Sorry for all of the audience participation, but our friends from Oklahoma came to visit this weekend. Alexis and Bella are here from Tulsa. Alexis is married to an Episcopal Priest and we were neighbors in Texas in seminary. Well, she told me yesterday that whenever an episcopal priest gets up to speak, something gets shut-off. She just stops listening. And although I was completely offended, I decided to accept the challenge.


I’ll bet that whatever you did this summer, you were near the water. Maybe you have been able to squeeze out a bit more of summer from this fall. It has been nice weather. I sure have stretched the summer this week. In fact yesterday i went fishing on Lake Michigan with one of our very own Grace folks. It was so wonderful to watch the sun rise over the dunes. To feel the wind cross the water and to watch as waves picked up and tossed us around… back and forth. To chat about the Great Lakes fishery and the water quality. Remembering the alewife beach problems of my childhood. Anybody remember those smells? Whew! I remember as a boy clearing a path among the alewife from our beach spot to the water moving those little fish out of the way to get to the cool lake. Like many smells, they help me to remember those scenes well.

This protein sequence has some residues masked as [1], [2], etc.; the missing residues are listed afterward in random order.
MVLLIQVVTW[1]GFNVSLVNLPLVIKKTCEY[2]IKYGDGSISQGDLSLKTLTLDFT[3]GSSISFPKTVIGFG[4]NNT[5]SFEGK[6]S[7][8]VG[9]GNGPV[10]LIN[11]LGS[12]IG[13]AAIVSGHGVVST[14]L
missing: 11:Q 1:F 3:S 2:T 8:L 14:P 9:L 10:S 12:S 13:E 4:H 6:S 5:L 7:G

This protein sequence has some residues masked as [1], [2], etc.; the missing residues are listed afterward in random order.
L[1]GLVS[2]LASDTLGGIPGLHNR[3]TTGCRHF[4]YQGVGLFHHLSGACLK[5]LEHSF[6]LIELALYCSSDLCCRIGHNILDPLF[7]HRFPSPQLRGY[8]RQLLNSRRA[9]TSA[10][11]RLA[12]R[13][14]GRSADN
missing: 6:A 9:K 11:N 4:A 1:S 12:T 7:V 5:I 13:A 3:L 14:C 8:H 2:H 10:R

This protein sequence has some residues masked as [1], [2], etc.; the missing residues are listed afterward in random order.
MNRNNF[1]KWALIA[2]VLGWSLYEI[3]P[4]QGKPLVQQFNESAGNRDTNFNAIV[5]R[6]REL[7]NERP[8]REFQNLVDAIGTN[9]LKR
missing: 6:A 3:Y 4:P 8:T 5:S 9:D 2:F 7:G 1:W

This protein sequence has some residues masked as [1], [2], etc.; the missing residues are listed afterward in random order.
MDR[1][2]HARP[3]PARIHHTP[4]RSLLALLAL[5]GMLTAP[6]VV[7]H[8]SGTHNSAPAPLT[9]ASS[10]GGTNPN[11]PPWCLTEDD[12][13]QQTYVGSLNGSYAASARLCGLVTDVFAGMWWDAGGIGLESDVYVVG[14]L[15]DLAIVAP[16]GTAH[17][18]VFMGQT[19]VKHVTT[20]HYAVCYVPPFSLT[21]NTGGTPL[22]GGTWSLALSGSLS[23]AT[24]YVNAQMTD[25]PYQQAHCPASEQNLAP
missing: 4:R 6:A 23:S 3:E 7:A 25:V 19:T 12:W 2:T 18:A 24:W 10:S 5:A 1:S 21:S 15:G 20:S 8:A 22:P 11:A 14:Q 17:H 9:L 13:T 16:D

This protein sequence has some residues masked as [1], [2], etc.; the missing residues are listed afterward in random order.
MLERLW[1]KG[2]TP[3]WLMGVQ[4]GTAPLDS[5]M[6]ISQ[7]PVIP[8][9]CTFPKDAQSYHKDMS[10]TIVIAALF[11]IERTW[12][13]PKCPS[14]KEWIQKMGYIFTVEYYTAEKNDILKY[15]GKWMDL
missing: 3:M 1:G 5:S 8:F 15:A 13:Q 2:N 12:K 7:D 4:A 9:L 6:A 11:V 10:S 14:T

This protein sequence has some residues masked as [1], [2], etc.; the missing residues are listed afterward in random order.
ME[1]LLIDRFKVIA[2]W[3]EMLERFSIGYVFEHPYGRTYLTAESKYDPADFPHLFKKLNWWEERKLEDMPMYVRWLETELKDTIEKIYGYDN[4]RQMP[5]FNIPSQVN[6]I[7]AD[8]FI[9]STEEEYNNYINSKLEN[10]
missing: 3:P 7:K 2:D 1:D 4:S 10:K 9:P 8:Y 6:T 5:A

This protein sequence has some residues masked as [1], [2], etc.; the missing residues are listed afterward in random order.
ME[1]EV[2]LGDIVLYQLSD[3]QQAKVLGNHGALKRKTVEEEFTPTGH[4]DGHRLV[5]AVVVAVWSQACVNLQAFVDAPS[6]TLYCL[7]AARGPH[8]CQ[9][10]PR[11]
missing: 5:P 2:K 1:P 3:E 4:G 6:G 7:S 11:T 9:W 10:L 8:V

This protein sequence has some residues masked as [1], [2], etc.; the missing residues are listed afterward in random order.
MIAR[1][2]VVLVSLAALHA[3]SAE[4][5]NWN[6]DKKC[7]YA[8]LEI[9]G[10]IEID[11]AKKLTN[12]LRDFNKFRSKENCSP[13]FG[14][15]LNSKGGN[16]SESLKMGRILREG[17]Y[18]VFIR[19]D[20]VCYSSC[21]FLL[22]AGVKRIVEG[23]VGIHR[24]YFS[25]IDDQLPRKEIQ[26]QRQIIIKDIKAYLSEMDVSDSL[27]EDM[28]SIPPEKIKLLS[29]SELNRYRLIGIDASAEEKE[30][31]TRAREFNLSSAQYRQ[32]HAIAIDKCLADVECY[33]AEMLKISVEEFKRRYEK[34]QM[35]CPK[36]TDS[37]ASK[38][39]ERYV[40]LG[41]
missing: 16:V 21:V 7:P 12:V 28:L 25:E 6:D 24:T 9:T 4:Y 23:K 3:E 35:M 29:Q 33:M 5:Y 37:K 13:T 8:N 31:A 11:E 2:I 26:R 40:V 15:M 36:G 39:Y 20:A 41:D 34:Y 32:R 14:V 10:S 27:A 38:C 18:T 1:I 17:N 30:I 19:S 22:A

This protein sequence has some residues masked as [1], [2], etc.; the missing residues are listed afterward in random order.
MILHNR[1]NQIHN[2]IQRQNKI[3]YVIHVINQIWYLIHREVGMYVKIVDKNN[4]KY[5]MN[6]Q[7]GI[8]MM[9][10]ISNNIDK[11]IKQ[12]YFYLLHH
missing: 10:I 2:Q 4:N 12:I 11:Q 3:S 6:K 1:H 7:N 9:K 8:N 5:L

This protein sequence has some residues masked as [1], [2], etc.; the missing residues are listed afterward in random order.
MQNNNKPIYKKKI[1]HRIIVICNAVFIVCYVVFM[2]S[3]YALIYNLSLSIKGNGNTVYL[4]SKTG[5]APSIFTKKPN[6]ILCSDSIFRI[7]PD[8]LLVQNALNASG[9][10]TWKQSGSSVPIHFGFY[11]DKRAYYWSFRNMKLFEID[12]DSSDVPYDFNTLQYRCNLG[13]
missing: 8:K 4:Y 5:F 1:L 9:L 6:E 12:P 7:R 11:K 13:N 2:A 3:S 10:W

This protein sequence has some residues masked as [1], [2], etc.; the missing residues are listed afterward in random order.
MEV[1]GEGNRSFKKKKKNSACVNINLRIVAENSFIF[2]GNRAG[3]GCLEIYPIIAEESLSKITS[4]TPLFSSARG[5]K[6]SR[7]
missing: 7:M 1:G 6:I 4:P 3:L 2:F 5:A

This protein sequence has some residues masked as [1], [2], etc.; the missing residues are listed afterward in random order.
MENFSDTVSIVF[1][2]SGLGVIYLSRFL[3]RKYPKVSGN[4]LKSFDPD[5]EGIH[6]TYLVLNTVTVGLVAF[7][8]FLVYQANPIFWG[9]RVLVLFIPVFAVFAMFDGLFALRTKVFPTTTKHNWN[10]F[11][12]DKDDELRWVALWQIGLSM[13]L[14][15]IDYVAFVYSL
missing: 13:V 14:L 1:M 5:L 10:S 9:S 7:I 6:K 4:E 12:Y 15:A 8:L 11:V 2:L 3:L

Is there anybody that was here last Sunday for church? The Bishop was here. It was a wonderful day. We were able to host him and then continue to participate in the future of our local parish in a strategic doing session. One of the things that Bishop Hougland said in his sermon has stuck with me all week. In fact,I think it will always stick with me, forever. He mentioned the fact that our Diocese and our State has miles and miles of beachfront and miles and miles of waterfront. It was very powerful to hear him connect the significance of the largest sources of freshwater, In the world… with our baptism and the use and significance of water in the scriptures.